The Bad Boys from Boston are back with their fifteenth studio album, “Music From Another Dimension,” their first release of all new material in over eleven years. With over 150 million records sold and a spot in the Rock and Roll Hall of Fame, Aerosmith has had their fair share of accolades. The latest being the designation of their old Boston apartment as an historic landmark. Since they have literally returned to their roots as part of the celebration, here’s hoping they did musically as well.
The album opens with “Luv XXX” which begins with a computer generated voice before kicking into a Joe Perry blues based riff that is classic Aerosmith. The swinging and sassy “Oh Yeah” is next and it seems Aerosmith has indeed taken a step back to the early days. “Out Go The Lights” and “Legendary Child” continue the blues based style with Perry and Whitford at their absolute best.
Of course there are a few ballads on the record, including one of the first singles, “What Could Have Been Love” which features a bit of a twangy, country guitar and has all the makings of being an absolute monster hit. Tyler’s vocals sound terrific on the slower “We All Fall Down” and even when he seems to screech a bit on “Another Last Goodbye” it seems fitting somehow, a Tyleresque moment if you will. “Can’t Stop Lovin’ You” features a duet with country star Carrie Underwood and will garner both a lot of crossover attention. Joe Perry takes the vocal lead on the jamming “Freedom Fighter” which also has Johnny Depp making an appearance on backing vocals.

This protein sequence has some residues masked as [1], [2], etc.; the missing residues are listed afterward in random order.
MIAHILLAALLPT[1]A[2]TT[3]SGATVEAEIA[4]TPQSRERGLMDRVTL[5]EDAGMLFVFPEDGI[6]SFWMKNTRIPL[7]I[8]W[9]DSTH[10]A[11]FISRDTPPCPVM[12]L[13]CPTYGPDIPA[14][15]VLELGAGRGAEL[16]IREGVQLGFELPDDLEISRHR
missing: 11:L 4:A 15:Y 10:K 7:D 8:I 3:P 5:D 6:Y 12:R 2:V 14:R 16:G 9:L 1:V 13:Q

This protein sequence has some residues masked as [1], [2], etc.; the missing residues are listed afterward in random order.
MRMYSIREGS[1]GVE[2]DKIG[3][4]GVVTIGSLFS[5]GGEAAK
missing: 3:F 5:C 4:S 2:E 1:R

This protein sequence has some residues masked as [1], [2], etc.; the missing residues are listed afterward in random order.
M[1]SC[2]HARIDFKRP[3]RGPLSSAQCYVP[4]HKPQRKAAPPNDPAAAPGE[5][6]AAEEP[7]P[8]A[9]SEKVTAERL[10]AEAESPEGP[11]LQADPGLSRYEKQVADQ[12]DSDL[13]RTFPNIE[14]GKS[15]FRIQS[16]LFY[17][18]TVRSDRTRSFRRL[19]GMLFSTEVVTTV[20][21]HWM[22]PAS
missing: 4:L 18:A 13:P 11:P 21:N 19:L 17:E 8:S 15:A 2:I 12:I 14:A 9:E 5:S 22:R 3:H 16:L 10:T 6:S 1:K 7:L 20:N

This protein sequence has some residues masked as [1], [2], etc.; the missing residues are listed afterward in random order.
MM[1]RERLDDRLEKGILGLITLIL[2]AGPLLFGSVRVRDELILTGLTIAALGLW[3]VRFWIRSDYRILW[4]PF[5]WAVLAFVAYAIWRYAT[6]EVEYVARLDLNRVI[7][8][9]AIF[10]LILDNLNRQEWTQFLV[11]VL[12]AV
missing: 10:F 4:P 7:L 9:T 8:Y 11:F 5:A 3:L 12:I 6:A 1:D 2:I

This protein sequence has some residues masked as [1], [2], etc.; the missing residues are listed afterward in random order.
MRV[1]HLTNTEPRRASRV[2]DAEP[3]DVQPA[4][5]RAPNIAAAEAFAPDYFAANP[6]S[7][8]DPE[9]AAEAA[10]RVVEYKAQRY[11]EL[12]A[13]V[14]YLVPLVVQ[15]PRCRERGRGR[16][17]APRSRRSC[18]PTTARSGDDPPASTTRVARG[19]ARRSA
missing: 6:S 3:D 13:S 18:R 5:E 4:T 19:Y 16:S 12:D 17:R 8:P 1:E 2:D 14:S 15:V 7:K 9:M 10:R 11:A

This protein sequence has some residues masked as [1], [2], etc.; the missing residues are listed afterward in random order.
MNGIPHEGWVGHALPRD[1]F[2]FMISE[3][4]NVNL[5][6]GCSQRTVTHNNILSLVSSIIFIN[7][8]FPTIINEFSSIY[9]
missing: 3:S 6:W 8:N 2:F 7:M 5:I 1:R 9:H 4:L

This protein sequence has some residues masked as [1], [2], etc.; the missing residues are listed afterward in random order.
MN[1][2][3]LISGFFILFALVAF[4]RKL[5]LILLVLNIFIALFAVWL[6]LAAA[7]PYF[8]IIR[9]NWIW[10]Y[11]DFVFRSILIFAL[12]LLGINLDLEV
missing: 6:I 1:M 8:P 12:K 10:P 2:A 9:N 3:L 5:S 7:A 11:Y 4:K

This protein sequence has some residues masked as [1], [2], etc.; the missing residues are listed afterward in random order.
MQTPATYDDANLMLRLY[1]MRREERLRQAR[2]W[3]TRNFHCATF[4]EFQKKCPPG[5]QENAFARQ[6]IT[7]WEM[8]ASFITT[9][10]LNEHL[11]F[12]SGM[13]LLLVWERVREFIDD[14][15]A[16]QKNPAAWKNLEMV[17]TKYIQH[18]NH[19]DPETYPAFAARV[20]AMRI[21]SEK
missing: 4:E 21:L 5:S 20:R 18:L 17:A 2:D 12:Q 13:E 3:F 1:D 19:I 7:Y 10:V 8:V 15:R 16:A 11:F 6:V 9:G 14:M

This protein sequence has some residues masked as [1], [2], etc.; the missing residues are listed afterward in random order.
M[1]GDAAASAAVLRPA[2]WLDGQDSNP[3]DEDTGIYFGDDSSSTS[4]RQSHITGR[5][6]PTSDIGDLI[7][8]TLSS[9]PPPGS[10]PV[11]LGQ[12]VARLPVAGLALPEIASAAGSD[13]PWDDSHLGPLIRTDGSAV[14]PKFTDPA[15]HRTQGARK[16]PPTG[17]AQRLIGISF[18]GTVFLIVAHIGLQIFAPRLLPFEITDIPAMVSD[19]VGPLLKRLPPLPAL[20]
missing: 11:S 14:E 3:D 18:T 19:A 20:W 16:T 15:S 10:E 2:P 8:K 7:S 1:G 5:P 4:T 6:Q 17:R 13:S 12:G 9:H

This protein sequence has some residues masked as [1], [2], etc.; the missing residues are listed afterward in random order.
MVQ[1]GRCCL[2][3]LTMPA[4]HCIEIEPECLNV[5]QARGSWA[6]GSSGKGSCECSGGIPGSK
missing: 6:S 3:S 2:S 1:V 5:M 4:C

If you are a fan of seventies era Aerosmith and their bluesy rock beginnings, then I have saved the best for last. “Street Jesus” is an almost seven minute jam which is a “Same Old Song and Dance” meets “Train Kept A-Rollin'” and sounds as if it could have been straight off of the “Rocks” or “Toys in the Attic” album. With Steven’s sleazy vocals and contagious bluesy guitar riffs, it is quintessential Aerosmith and simply kick ass rock and roll.
Although “Music From Another Dimension” opens and closes with a computerized Twilight zone type voice, the record is better described as music from two dimensions. It combines the best of their later years with powerful nineties era ballads and has some killer rock and blues tracks that offer us a throwback to their earlier career, making it a must own album for Aerosmith fans of all generations. I hope this Aerosmith train keeps a-rollin’ for many years to come.